About the Author: More Than Ready

More Than Ready
By Cecilia Muñoz

As women of color, we are among a generation accomplishing “firsts”—whether the first in our families to attend college, enter a traditional workplace, or embark on a nontraditional path. There was nobody that looked like us or who grew up like us taking on these roles before we did. Our stories have largely not been written because they are still unfolding.

Just as we are often “firsts,” it’s not unusual for us also to be “onlies:” the only woman in the room; the only person of color; and the only one bringing our particular set of experiences and expertise to our workplaces, our classrooms, our and teams—the various circles in which we conduct our lives. Sometimes being a “first” or an “only” means that we doubt ourselves. We wonder if whether we really belong in these spaces, and whether what we bring to them is really enough.

I know this because I hear it all the time. Whenever I’m speaking in public, recounting my experiences as a woman of color who has spent a life in public service, the first Latina to lead the Domestic Policy Council for the President of the United States, I hear from women of color, seek me out afterwards to say things like, “Thank you for raising what it’s like to be the only woman of color in the room. I’m that person all the time, and you named what I feel.”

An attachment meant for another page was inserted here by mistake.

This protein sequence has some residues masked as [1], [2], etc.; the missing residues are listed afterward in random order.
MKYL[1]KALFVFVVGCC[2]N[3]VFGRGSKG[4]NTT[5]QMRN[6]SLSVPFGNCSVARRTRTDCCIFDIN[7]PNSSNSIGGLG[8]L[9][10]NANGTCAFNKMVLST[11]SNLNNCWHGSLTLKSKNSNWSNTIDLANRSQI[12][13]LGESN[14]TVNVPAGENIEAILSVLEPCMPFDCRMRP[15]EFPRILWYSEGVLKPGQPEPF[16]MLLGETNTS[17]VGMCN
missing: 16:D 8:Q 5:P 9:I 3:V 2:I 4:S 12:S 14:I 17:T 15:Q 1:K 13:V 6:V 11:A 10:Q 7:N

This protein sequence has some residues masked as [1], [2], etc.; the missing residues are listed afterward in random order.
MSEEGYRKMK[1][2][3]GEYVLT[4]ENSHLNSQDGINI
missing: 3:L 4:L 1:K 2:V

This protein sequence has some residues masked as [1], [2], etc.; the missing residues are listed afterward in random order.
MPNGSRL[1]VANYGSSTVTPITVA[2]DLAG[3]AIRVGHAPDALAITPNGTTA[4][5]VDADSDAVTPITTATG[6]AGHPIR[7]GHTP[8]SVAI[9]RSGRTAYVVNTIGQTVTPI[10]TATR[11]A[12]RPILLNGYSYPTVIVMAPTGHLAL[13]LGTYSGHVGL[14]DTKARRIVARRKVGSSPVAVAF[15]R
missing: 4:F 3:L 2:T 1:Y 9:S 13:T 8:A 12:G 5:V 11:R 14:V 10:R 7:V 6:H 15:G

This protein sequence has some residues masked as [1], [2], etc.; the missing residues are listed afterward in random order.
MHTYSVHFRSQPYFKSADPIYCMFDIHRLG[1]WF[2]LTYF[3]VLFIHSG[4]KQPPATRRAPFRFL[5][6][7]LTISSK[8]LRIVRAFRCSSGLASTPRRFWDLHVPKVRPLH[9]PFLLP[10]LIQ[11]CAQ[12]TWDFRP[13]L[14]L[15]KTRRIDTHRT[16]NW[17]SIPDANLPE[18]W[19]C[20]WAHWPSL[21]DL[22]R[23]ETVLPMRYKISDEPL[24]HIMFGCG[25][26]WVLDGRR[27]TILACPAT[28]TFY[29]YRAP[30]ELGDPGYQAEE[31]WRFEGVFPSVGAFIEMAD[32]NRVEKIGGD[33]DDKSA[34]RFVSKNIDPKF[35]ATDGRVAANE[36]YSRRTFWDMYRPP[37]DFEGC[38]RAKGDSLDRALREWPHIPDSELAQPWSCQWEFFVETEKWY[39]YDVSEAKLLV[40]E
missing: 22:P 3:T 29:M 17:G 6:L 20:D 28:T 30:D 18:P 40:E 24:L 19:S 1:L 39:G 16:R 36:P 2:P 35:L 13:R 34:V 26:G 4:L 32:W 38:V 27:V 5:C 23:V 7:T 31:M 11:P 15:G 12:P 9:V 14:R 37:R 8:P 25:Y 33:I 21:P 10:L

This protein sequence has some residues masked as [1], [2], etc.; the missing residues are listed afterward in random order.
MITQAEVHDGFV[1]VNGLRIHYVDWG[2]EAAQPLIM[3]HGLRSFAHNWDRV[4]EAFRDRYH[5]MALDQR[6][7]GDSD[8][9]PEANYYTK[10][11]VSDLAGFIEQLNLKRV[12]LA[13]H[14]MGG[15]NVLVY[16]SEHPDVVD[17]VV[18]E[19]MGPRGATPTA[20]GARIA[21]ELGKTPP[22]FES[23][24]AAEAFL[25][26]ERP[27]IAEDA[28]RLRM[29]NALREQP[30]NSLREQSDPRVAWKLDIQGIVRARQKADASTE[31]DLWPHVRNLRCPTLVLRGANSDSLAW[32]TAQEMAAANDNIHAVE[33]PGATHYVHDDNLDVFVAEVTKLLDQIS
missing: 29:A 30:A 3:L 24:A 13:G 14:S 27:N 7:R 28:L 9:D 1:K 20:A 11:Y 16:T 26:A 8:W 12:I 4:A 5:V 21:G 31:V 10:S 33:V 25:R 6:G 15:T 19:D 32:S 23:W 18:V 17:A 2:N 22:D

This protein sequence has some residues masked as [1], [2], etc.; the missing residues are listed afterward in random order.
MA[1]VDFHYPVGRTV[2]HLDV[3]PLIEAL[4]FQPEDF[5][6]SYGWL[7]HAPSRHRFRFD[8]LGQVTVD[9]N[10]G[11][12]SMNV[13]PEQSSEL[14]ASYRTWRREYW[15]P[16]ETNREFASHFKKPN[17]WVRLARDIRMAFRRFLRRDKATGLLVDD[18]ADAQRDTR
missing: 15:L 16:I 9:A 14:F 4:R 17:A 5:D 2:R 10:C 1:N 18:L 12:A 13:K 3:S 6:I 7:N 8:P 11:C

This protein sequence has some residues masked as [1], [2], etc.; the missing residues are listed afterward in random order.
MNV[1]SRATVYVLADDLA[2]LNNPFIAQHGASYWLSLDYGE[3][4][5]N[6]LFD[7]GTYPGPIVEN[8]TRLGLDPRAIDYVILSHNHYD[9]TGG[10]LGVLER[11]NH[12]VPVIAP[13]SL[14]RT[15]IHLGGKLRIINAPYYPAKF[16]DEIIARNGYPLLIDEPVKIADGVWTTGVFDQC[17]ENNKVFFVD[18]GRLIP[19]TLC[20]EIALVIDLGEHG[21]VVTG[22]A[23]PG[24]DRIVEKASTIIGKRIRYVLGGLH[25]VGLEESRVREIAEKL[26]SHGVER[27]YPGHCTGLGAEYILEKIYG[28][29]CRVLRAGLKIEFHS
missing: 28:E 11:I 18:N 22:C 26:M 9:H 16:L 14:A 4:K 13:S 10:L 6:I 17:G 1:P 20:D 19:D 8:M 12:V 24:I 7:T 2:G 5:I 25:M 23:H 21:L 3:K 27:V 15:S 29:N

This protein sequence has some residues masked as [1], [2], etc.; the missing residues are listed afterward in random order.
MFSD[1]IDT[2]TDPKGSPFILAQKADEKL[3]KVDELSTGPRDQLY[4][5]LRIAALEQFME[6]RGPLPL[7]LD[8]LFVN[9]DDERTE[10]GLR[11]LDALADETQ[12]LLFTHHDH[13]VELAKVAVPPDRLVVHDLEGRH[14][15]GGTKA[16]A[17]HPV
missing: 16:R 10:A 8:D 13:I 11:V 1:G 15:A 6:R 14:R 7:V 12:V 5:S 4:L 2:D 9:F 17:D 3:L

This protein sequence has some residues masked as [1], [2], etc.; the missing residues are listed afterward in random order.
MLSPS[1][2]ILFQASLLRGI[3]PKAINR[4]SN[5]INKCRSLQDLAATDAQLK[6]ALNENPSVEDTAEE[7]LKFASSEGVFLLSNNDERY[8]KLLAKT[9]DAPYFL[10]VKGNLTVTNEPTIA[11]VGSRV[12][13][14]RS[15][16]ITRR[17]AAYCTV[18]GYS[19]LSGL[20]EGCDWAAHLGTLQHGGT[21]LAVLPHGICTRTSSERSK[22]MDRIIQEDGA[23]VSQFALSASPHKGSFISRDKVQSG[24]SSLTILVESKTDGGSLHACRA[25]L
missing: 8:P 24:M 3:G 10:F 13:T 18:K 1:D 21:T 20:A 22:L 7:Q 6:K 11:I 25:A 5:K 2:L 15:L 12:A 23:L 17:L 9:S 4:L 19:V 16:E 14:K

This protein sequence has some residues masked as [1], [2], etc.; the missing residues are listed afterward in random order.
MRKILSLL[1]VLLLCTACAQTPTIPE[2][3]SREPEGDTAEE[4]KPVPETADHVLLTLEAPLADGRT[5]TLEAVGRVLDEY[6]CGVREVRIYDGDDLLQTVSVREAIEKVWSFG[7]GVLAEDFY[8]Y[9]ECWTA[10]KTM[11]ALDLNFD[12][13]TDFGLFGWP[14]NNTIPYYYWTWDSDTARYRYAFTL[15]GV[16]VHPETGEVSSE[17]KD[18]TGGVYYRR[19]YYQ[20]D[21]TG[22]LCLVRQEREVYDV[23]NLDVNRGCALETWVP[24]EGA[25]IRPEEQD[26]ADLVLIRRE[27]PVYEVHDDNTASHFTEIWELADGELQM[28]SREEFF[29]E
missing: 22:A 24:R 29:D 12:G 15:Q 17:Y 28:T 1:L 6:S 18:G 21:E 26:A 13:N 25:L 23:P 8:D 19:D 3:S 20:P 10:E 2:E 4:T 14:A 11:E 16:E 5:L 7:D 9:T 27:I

It was those women that persuaded me to start writing. I hoped to engage with a lot more women creating their own paths through a world that they will change just by virtue of their presence. The world doesn’t make it easy—there are obstacles—but maybe sharing what I have learned will help to reduce obstacles of our own making. That’s the insight that led to More Than Ready: Be Strong and Be You… and Other Lessons for Women of Color On the Rise, coming from Seal Press in April. It’s an honest look at what I have experienced and overcome as a Latina in arenas dominated by white men.

Weaving together stories from my decades of work in the Latins civil rights movement and my eight years on the senior team of the Obama White House, I draw lessons from some of the challenges, large and small, that are both part of my story and yet not at all unique to me. I have been the short woman literally elbowing her way into a circle of tall, male colleagues; the target of criticism from within my community; and the Midwestern Latina patiently explaining my community to the senator who complimented my English. I have discovered that other women were watching out for me while I wasn’t looking, and I have learned how to pay it forward.

I wasn’t always sure of myself. Many times, I hesitated to put myself forward, wondering if whether I would get it “right.”  I wrote in the hope that you will hear a different voice—your own, strong voice—and to remind you that what you bring into any room is valuable. We can —and must— be seen and heard. For too long, decisions that affect every aspect of our lives have been made by others who often don’t understand us or what we know about the world. The world really needs what we bring.

Cecilia Muñoz served for eight years on President Obama’s senior staff, becoming the nation’s longest-serving Director of the Domestic Policy Council. Before the White House, she served for 20 years at the National Council of La Raza (now UNIDOS US) and earned a MacArthur Fellowship for her work on immigration and civil rights. She is the Vice President for Public Interest Technology and Local Initiatives at New America.

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